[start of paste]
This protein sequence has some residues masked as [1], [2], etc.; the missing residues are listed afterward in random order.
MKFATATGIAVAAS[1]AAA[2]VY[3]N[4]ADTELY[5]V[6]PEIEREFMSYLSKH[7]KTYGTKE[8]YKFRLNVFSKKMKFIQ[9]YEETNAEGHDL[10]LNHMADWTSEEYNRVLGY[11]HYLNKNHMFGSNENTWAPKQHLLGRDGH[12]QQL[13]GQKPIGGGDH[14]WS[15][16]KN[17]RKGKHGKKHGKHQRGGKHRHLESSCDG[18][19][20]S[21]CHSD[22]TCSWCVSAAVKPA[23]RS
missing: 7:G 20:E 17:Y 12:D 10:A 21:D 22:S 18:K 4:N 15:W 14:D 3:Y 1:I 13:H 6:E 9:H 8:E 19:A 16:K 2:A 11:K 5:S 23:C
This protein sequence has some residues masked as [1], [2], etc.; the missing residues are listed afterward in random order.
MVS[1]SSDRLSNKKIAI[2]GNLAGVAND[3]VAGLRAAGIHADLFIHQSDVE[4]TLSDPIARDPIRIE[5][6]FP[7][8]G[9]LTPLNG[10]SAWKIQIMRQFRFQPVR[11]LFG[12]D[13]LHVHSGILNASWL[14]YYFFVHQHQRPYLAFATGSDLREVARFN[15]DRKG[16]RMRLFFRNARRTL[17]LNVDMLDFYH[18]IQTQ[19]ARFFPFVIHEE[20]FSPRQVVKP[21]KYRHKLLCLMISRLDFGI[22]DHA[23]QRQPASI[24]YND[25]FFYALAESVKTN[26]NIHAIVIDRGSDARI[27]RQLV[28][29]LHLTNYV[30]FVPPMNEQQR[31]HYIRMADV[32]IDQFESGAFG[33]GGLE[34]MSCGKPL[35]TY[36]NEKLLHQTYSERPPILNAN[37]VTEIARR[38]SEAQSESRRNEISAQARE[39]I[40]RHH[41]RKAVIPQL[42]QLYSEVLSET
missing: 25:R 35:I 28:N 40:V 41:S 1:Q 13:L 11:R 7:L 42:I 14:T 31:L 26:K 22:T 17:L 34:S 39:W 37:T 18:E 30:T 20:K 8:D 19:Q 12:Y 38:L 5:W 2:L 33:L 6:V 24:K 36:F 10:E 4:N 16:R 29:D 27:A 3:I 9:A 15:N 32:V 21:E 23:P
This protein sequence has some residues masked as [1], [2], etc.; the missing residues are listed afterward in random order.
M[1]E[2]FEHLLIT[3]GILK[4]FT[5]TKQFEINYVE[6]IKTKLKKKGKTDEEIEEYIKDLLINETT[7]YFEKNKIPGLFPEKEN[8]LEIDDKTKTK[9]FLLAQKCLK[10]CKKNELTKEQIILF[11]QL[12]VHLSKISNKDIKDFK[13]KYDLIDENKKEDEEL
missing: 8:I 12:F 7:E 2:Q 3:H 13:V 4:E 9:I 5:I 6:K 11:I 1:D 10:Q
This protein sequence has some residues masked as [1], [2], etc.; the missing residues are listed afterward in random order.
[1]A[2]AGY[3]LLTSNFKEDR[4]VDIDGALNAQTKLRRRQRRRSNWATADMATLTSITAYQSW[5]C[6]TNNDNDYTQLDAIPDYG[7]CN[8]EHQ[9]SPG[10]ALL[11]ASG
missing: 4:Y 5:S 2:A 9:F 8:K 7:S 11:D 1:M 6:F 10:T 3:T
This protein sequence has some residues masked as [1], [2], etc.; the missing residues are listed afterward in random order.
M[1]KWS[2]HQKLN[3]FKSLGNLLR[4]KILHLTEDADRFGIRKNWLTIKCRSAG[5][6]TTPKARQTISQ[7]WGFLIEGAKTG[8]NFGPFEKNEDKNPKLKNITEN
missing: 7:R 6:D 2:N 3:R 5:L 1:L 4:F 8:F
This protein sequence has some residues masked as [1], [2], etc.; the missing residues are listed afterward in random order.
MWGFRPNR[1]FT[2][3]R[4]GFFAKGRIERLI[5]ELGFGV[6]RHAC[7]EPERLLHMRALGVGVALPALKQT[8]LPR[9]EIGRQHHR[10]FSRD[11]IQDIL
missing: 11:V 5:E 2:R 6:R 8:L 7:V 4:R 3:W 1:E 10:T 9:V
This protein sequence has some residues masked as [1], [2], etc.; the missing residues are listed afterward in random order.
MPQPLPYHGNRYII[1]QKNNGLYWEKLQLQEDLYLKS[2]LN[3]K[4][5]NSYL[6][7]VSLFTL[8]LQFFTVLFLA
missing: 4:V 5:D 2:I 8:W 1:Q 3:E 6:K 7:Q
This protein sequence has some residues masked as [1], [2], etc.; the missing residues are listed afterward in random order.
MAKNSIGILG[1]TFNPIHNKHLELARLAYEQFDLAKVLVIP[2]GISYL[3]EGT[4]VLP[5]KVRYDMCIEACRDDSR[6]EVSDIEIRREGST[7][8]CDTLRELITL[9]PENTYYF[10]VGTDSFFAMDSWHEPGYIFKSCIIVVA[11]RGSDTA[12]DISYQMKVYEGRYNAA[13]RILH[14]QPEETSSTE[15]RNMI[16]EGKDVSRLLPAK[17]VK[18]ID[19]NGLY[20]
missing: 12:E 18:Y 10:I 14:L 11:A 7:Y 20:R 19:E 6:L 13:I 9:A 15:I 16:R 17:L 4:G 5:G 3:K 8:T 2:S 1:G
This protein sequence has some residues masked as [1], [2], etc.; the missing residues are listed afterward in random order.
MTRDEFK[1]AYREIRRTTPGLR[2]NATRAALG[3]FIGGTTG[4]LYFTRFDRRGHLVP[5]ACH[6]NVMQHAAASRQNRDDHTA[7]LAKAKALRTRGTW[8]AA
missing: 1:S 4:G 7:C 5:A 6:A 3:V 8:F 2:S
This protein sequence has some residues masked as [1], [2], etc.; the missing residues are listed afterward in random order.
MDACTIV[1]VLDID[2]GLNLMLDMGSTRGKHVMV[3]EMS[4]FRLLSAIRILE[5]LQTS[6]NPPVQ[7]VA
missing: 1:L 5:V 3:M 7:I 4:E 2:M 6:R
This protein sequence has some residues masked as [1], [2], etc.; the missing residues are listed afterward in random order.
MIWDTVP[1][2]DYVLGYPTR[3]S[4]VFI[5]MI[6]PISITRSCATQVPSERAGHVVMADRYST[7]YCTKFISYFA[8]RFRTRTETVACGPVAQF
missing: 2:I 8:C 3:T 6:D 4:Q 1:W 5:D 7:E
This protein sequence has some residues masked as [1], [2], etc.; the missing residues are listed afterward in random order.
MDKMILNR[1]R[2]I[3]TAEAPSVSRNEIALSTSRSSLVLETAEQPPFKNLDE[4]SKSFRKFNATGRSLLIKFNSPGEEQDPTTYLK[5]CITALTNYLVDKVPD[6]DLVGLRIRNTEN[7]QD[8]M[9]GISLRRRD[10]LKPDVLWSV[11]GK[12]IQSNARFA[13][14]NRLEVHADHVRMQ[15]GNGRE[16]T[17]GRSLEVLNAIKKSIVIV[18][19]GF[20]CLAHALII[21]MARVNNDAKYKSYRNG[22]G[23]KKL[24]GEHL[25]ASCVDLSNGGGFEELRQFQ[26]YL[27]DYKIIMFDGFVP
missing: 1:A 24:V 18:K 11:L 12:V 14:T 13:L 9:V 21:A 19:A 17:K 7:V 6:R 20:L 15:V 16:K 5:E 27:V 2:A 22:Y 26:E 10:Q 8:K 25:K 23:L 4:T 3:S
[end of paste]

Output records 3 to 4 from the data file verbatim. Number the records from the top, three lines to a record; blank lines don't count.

This protein sequence has some residues masked as [1], [2], etc.; the missing residues are listed afterward in random order.
M[1]E[2]FEHLLIT[3]GILK[4]FT[5]TKQFEINYVE[6]IKTKLKKKGKTDEEIEEYIKDLLINETT[7]YFEKNKIPGLFPEKEN[8]LEIDDKTKTK[9]FLLAQKCLK[10]CKKNELTKEQIILF[11]QL[12]VHLSKISNKDIKDFK[13]KYDLIDENKKEDEEL
missing: 8:I 12:F 7:E 2:Q 3:H 13:V 4:E 9:I 5:I 6:K 11:I 1:D 10:Q
This protein sequence has some residues masked as [1], [2], etc.; the missing residues are listed afterward in random order.
[1]A[2]AGY[3]LLTSNFKEDR[4]VDIDGALNAQTKLRRRQRRRSNWATADMATLTSITAYQSW[5]C[6]TNNDNDYTQLDAIPDYG[7]CN[8]EHQ[9]SPG[10]ALL[11]ASG
missing: 4:Y 5:S 2:A 9:F 8:K 7:S 11:D 1:M 6:F 10:T 3:T